As it turned out, the first elections in 1963 were fought on communal lines, with Catholics and Hindus aligned to separate political destinies. For this, the first Chief Minister Dayanand Bandodkar must be blamed. It was he who being brainwashed by his Maharashtra cohorts played the anti-Brahmin caste card and narrowly won the election. The rest was a piece of cake—throw money at the disadvantaged and fill up the civil service with Marathi-and-Maharashtra supporters. The author’s husband must have watched all this with equanimity as becomes an IAS officer. So the seeds of corruption and communal dissension sown at this time have borne fruit today. And Aurora, as if blocked by an unconscious memory loss, chooses to hearken back to the ancient past and ‘research’ her Saraswat Brahmin roots and how life was lived in that never-never land in peace and communal harmony. As the cliché goes, give me a break!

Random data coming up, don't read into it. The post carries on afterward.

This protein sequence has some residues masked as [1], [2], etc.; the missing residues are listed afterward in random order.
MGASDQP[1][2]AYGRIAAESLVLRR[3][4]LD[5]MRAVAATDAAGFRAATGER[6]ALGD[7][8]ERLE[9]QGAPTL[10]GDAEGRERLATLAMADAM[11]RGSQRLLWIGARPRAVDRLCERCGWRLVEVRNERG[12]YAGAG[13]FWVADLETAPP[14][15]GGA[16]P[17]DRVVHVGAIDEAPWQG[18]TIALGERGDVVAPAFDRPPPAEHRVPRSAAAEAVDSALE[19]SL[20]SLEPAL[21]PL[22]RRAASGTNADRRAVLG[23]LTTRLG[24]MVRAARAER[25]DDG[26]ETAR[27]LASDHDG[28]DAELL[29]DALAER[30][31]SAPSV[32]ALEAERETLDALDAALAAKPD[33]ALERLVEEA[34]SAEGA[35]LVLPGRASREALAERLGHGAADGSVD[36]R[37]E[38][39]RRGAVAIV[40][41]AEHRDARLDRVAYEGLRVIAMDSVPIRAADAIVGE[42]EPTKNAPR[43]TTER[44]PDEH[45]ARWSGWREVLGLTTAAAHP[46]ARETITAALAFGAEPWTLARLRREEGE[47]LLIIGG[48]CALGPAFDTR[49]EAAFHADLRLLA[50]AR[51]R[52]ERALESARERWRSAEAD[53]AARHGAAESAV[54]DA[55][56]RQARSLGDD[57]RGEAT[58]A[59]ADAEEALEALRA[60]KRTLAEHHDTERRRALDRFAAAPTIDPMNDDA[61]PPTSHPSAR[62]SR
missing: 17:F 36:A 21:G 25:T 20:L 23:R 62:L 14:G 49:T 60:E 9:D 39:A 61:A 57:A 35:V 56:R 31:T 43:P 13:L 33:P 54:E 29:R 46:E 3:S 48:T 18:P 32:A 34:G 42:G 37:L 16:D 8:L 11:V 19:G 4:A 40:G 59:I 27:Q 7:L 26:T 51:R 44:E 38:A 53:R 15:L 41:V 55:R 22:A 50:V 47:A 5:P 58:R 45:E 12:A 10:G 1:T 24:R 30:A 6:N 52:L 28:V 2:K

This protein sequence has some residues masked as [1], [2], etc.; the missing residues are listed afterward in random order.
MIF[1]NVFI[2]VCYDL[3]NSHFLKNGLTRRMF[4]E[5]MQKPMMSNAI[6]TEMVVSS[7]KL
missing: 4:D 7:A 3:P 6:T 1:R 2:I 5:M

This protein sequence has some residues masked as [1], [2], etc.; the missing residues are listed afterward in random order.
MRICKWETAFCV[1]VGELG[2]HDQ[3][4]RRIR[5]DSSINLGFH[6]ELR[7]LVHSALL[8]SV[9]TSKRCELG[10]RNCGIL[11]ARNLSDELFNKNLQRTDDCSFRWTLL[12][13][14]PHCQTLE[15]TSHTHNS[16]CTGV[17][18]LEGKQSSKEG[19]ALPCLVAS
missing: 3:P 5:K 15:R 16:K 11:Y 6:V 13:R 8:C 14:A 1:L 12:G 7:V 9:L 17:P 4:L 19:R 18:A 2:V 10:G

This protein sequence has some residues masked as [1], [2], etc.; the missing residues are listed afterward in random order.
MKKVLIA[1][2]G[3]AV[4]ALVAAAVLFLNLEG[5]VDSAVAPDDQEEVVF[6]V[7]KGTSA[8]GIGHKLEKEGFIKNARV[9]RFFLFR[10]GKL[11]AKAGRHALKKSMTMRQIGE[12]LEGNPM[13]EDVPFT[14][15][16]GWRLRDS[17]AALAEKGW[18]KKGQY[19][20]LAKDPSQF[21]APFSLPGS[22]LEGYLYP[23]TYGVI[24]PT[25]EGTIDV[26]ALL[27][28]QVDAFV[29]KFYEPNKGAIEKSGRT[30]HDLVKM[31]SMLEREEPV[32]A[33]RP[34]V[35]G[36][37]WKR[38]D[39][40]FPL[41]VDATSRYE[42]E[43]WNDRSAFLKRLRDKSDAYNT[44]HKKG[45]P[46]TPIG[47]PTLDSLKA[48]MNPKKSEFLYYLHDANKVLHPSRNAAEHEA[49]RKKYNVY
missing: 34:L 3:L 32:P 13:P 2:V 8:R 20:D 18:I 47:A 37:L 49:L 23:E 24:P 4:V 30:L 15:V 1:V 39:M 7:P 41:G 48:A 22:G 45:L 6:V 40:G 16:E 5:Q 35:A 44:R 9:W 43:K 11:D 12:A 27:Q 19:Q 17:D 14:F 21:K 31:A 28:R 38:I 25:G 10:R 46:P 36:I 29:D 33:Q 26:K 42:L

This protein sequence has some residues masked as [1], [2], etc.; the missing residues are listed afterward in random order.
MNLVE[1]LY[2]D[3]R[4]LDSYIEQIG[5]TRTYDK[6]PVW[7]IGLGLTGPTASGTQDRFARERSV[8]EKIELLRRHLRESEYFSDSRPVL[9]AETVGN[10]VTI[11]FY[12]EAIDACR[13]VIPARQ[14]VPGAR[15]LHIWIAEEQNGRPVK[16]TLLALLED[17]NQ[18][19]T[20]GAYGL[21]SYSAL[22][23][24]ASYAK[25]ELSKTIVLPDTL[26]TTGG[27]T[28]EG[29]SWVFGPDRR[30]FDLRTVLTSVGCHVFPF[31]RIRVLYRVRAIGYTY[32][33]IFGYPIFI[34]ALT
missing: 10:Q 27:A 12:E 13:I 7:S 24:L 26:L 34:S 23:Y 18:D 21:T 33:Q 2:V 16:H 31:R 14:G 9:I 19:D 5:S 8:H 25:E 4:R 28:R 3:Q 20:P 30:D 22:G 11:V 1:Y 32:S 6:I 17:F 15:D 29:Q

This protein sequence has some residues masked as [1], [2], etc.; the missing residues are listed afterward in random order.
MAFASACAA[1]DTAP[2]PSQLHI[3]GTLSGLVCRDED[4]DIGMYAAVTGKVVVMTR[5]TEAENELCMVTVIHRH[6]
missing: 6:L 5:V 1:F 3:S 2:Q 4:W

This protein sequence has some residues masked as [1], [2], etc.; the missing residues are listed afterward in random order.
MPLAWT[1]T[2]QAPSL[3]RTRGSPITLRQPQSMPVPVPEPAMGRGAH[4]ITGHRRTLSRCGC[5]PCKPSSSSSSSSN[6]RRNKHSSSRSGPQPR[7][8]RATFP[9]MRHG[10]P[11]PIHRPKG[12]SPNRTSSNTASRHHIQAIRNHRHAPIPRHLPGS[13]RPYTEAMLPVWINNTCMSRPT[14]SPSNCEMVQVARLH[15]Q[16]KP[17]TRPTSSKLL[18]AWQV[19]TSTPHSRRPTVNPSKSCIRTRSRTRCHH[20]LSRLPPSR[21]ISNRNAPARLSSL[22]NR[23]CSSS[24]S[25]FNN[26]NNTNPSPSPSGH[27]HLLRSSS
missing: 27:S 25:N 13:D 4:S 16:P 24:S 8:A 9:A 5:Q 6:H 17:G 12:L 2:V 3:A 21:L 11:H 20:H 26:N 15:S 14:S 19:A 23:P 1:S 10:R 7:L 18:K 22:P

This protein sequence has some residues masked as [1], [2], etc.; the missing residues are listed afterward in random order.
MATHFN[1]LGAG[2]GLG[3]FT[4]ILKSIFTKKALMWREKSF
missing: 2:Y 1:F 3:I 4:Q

The author says that the retention of caste distinctions among Catholics is an aberration. I can understand why this happened at the time of conversions. But why does it continue today? Aurora provides no answer. Perhaps she’ll write another book about the practice of casteism among Catholics. I shall have to wait until that happens.

In two pages of Acknowledgements, the author thanks over a 100 people for their assistance in editing and proofreading. Thus I find the following errors egregious.

1. “Outraged by the absence of civil liberties, impatient with the quiet charkha spinning of local Gandhians, Lohia (Dr. Ram Manohar) spontaneously called for direct action and addressed a meeting on 18 June 1946 in Panjim.” Not Panjim, Aurora, but in your own hometown of Margao.

2. “Morarji Desai, the prime minister of bilingual Bombay State at that time, (1954) felt that Goans should fight for their own freedom.” Not prime minister, but chief minister. He was prime minister of India, though, after the general elections in 1977.